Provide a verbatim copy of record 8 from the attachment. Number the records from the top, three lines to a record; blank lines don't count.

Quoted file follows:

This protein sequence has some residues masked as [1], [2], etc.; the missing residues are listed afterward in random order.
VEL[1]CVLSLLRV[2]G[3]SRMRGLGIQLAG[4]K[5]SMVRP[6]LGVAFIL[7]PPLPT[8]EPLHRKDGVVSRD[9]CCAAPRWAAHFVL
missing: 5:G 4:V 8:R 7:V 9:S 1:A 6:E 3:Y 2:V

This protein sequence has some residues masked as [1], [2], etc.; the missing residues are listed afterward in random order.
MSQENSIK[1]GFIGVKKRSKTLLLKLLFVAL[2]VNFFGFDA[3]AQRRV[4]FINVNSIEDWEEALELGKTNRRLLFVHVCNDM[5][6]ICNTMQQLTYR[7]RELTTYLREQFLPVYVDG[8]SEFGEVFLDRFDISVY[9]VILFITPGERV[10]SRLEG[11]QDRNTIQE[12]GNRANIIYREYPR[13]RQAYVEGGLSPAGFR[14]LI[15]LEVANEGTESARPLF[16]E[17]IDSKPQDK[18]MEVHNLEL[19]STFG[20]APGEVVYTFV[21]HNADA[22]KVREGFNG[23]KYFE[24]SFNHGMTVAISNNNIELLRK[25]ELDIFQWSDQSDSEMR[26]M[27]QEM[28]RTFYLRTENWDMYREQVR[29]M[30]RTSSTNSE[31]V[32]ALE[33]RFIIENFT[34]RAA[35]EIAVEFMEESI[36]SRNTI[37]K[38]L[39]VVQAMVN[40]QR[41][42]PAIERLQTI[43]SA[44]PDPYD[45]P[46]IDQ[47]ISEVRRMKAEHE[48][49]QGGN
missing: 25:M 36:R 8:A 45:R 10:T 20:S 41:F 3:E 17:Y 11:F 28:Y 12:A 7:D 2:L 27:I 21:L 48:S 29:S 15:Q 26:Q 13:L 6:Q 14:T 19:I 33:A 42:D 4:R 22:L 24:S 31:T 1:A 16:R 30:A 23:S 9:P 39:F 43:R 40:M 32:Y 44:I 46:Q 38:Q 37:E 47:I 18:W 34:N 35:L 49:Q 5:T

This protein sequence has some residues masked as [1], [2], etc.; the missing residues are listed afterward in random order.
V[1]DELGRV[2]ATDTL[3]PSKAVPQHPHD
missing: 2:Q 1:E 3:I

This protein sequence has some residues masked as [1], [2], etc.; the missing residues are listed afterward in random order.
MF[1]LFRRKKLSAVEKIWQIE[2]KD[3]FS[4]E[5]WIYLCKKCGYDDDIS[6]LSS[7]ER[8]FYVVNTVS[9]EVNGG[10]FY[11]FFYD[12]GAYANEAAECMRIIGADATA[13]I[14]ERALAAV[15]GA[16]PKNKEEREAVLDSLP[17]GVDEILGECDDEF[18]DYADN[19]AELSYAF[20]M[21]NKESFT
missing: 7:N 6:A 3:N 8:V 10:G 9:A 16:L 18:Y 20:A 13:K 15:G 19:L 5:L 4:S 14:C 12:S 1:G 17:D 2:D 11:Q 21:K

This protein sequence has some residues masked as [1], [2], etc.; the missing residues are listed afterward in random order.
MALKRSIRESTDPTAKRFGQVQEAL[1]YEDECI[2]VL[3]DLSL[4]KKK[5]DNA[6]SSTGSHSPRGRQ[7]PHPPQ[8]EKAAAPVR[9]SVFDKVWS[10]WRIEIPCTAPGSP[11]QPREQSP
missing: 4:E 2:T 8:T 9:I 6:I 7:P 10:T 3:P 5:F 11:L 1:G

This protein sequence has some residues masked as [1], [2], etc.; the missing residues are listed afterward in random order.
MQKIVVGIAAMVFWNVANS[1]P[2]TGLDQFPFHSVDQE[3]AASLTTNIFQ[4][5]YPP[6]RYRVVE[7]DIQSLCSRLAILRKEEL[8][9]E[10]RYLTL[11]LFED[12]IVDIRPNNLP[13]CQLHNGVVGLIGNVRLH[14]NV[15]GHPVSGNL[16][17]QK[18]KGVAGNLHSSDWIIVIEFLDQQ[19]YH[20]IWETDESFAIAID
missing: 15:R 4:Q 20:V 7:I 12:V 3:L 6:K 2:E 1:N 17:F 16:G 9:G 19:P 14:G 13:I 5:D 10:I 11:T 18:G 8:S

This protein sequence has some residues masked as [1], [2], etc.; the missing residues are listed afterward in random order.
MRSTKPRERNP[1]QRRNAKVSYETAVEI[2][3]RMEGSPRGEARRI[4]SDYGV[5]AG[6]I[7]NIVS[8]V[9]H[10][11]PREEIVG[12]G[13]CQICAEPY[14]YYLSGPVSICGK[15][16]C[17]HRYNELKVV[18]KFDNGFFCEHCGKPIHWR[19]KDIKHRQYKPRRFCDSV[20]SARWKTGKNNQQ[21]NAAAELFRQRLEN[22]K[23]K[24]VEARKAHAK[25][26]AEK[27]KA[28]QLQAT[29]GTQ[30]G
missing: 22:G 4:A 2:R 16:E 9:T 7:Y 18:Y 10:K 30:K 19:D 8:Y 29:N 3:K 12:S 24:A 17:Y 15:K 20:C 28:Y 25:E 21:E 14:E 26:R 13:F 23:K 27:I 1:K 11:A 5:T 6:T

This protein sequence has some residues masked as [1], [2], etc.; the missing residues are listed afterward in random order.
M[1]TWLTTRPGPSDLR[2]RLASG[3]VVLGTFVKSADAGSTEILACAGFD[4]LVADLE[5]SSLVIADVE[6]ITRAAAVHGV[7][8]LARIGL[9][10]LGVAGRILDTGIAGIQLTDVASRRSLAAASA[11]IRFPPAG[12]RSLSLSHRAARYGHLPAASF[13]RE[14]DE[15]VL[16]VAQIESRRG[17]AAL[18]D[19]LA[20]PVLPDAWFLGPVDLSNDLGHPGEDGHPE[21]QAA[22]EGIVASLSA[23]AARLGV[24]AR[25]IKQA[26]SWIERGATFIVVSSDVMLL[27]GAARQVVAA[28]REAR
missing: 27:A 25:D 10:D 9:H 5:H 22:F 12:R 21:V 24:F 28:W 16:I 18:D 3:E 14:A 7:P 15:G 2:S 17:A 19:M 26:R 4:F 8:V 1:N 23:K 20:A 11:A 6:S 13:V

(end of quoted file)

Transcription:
This protein sequence has some residues masked as [1], [2], etc.; the missing residues are listed afterward in random order.
M[1]TWLTTRPGPSDLR[2]RLASG[3]VVLGTFVKSADAGSTEILACAGFD[4]LVADLE[5]SSLVIADVE[6]ITRAAAVHGV[7][8]LARIGL[9][10]LGVAGRILDTGIAGIQLTDVASRRSLAAASA[11]IRFPPAG[12]RSLSLSHRAARYGHLPAASF[13]RE[14]DE[15]VL[16]VAQIESRRG[17]AAL[18]D[19]LA[20]PVLPDAWFLGPVDLSNDLGHPGEDGHPE[21]QAA[22]EGIVASLSA[23]AARLGV[24]AR[25]IKQA[26]SWIERGATFIVVSSDVMLL[27]GAARQVVAA[28]REAR
missing: 27:A 25:D 10:D 9:H 5:H 22:F 12:R 21:V 24:F 28:W 16:I 18:D 3:E 14:A 7:P 15:G 2:S 17:A 19:M 26:R 4:F 8:V 1:N 23:K 20:A 11:A 6:S 13:V